Are DIY Shutters Hard to Do?
Doing home improvement projects by yourself in Las Vegas is a lot easier than it used to be. Since you have a lot of resources easily available to walk you through every step, many once-difficult projects are now very doable.
There are outliers, though – jobs that may be inconvenient, time-consuming, or just too difficult to do by yourself. One job that might belong to that category is putting in DIY plantation shutters.
Below are just a few of the problems that might come up when you try to put in shutters as a DIY job.
Measuring Your Windows
Though it may seem easy at a glance, getting the exact window measurements for plantation shutters can be a little tricky. As one of our team members says, “There are a thousand wrong ways to measure windows, but only one right way.” There’s a good amount of ways windows can vary that can impact how you need to measure.
Do you know if your shutters need to be on an outside or inside mount? What’s the thickness of the shutter frame you’re thinking about and how far into the window opening will it need to sit? What style of frame is best for tilt-in windows, crank windows or sliding windows?
Each of these can have an impact which kind of shutters and frame are best for you. That also changes how you measure your windows.
Buying DIY Shutters
The next problem area for DIY shutters can appear in the buying process. As with the variation in windows, there’s a lot of variation in shutters, and if you’re on your own, it can be easy to purchase the wrong product. Here are a few easy to make mistakes if you’re a DIYer:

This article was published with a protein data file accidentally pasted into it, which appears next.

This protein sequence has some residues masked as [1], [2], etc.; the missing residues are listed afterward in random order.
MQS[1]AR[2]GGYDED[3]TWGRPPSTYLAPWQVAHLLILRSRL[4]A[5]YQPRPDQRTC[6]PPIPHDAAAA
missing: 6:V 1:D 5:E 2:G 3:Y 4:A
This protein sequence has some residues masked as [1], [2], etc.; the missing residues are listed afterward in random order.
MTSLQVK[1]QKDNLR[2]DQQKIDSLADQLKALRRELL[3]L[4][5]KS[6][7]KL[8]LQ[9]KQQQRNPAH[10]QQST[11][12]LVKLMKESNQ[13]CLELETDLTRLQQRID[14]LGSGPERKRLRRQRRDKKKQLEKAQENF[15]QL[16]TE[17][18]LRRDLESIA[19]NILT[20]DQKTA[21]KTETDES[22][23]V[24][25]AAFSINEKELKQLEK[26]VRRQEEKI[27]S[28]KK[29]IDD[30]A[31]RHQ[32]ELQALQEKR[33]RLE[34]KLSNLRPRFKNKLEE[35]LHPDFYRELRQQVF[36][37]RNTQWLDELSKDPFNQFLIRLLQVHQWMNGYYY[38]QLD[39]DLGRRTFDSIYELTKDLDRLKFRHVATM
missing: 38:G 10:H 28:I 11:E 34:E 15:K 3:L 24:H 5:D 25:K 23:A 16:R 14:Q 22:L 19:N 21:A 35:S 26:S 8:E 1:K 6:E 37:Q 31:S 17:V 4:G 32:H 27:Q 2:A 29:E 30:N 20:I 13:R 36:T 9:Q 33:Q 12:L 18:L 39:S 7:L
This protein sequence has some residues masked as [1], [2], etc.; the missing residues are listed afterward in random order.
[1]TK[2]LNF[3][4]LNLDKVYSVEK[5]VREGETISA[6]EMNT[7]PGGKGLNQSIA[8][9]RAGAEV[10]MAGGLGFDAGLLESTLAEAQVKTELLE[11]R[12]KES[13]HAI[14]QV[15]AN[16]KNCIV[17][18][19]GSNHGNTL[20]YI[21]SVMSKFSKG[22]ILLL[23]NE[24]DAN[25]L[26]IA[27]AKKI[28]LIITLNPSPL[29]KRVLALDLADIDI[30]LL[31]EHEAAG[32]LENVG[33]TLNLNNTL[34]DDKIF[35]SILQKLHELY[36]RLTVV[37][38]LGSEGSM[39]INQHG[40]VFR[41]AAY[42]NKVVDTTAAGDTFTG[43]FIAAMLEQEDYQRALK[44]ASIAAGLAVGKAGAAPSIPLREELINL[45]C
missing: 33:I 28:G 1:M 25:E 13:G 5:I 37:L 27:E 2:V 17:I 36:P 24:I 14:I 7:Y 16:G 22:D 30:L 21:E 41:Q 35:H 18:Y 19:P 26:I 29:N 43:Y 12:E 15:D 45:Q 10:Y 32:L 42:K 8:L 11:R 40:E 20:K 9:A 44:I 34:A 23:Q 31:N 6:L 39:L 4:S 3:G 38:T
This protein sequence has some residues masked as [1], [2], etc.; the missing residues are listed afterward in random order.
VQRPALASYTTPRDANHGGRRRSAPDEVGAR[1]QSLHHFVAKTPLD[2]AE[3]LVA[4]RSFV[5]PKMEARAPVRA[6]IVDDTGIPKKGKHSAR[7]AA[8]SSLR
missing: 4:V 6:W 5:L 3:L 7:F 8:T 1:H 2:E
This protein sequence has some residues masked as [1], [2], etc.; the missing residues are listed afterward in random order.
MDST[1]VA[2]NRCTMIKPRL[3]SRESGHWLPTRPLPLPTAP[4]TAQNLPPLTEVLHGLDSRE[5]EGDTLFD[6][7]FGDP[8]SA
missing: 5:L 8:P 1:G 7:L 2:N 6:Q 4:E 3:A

Buying shutters made of the wrong material. For example, buying hardwood shutters for a space in your home that needs to have a moisture-proof window treatment.
Picking a shutter option that impedes window movement, meaning you can’t fully open the window.
Getting a shutter with a frame that doesn’t work well with your specialty window such as your sidelight windows.
When talking to DIYers, we’ve found there might be some added confusion with shutter terminology. Talking to a shutter company helps avoid any confusion, so you get exactly what you need.
Installing DIY Shutters
The hardest part of DIY shutters, like with any home project, is in actually putting them in.
First off, shutter installation is a precise procedure, and a small mistake in measuring at the start or in hanging a bracket can throw a wrench in the whole project. Shutters can also be a little heavy; depending on the material and the position of your window, lifting a shutter can be exhausting and in some cases hazardous.
The majority of shutter DIYers are unaware that it’s fairly common for shutters to not exactly fit your window frame. This is mainly due to the fact that few window frames are a perfect square. Installing the shutter flush to one edge of the window could result in the shutter looking crooked and making gaps. It’s typical for an installer to caulk a ¼ or ½inch gap, and if you’re doing it alone a caulking job could be a little too much.
Finally, when you do a shutter installation yourself, you don’t have a safety net. If a shutter company installs your shutters for you, they’ll almost always guarantee the project with a warranty. However if something goes awry when you try to install yourself, you’re not likely to be covered for damage to the shutters or any other part of your house.